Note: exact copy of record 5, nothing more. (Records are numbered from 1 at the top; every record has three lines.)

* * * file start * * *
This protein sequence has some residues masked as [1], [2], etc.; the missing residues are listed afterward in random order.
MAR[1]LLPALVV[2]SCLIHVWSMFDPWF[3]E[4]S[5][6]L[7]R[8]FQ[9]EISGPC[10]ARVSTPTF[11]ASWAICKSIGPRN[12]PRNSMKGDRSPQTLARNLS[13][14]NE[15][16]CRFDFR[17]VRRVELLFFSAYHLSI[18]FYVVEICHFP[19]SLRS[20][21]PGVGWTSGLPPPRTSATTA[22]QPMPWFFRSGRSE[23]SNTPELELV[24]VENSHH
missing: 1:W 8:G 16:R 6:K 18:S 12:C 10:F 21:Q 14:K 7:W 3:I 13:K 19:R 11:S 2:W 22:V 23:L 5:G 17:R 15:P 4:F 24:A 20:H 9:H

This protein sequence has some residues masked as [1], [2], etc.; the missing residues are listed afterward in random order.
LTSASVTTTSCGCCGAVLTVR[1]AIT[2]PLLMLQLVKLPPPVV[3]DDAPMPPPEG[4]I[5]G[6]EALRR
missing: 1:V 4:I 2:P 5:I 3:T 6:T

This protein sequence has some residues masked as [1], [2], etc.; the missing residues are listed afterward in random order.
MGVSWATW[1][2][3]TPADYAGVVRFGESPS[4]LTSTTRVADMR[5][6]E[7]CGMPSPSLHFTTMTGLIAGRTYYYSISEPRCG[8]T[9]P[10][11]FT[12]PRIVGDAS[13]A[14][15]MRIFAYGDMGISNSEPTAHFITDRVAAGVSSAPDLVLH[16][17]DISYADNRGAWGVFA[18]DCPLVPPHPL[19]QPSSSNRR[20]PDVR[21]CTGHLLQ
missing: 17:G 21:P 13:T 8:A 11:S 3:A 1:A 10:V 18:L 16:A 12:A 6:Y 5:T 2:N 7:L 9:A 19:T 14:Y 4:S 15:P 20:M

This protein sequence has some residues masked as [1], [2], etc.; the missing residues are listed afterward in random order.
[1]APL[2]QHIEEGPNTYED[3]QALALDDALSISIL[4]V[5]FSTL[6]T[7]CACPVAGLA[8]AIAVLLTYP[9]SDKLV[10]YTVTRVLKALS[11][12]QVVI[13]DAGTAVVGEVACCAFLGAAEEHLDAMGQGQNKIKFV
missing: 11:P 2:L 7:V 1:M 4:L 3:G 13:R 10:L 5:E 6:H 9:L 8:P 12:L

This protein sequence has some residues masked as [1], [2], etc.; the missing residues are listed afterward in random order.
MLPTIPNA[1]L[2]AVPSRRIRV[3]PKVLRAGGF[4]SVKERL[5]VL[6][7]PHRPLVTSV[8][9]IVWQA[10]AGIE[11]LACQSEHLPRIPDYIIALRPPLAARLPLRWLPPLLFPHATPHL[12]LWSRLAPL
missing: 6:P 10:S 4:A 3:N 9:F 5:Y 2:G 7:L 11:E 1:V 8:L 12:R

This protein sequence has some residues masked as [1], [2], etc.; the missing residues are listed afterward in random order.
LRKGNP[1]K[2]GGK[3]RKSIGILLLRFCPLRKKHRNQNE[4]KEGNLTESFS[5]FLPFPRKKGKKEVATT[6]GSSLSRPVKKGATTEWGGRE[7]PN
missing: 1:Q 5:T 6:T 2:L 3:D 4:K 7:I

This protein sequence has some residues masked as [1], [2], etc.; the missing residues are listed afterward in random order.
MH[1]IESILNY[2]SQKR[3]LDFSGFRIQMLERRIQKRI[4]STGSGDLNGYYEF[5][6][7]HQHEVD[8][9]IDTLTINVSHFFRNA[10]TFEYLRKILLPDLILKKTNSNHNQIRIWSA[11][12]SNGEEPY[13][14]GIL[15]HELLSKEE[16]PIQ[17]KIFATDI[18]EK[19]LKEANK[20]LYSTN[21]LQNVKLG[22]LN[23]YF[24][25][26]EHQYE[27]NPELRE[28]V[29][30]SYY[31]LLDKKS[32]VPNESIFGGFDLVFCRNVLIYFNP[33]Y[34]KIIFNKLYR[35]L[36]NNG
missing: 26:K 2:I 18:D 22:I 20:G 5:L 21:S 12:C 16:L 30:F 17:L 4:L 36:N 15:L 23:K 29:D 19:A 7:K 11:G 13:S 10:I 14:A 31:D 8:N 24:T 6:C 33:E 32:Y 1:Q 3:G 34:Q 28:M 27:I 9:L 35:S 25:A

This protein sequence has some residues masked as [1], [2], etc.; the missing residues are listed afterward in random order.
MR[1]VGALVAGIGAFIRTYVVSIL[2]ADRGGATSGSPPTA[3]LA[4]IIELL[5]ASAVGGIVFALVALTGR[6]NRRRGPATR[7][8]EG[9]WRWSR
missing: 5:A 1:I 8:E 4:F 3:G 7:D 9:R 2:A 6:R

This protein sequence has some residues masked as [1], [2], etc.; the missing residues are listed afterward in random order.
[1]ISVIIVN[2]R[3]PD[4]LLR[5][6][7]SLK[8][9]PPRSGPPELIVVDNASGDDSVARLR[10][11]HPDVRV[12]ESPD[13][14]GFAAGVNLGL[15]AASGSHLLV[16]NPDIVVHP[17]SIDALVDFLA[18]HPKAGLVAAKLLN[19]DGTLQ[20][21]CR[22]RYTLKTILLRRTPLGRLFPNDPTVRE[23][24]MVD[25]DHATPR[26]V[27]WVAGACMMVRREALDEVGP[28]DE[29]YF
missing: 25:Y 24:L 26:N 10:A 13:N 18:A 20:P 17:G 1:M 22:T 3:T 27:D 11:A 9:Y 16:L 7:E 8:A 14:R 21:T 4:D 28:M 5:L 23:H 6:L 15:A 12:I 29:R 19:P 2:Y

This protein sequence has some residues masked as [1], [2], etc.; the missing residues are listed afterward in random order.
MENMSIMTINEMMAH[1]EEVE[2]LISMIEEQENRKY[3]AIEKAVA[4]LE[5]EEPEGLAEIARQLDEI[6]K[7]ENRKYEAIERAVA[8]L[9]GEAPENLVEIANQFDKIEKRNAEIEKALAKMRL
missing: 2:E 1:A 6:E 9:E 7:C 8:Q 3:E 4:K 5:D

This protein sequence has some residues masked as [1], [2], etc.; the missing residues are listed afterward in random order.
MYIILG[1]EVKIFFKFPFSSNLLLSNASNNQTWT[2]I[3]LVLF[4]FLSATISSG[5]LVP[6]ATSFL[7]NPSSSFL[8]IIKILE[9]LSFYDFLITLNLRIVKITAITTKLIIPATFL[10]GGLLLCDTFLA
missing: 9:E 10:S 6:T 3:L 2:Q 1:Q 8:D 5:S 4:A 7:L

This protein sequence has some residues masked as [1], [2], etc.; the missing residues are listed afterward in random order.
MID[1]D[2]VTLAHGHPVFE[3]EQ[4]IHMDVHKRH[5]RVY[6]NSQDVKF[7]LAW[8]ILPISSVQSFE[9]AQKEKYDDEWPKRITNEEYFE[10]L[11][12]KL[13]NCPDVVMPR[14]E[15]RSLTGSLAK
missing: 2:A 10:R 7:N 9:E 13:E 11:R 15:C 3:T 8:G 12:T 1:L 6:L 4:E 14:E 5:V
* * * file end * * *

This protein sequence has some residues masked as [1], [2], etc.; the missing residues are listed afterward in random order.
MLPTIPNA[1]L[2]AVPSRRIRV[3]PKVLRAGGF[4]SVKERL[5]VL[6][7]PHRPLVTSV[8][9]IVWQA[10]AGIE[11]LACQSEHLPRIPDYIIALRPPLAARLPLRWLPPLLFPHATPHL[12]LWSRLAPL
missing: 6:P 10:S 4:A 3:N 9:F 5:Y 2:G 7:L 11:E 1:V 8:L 12:R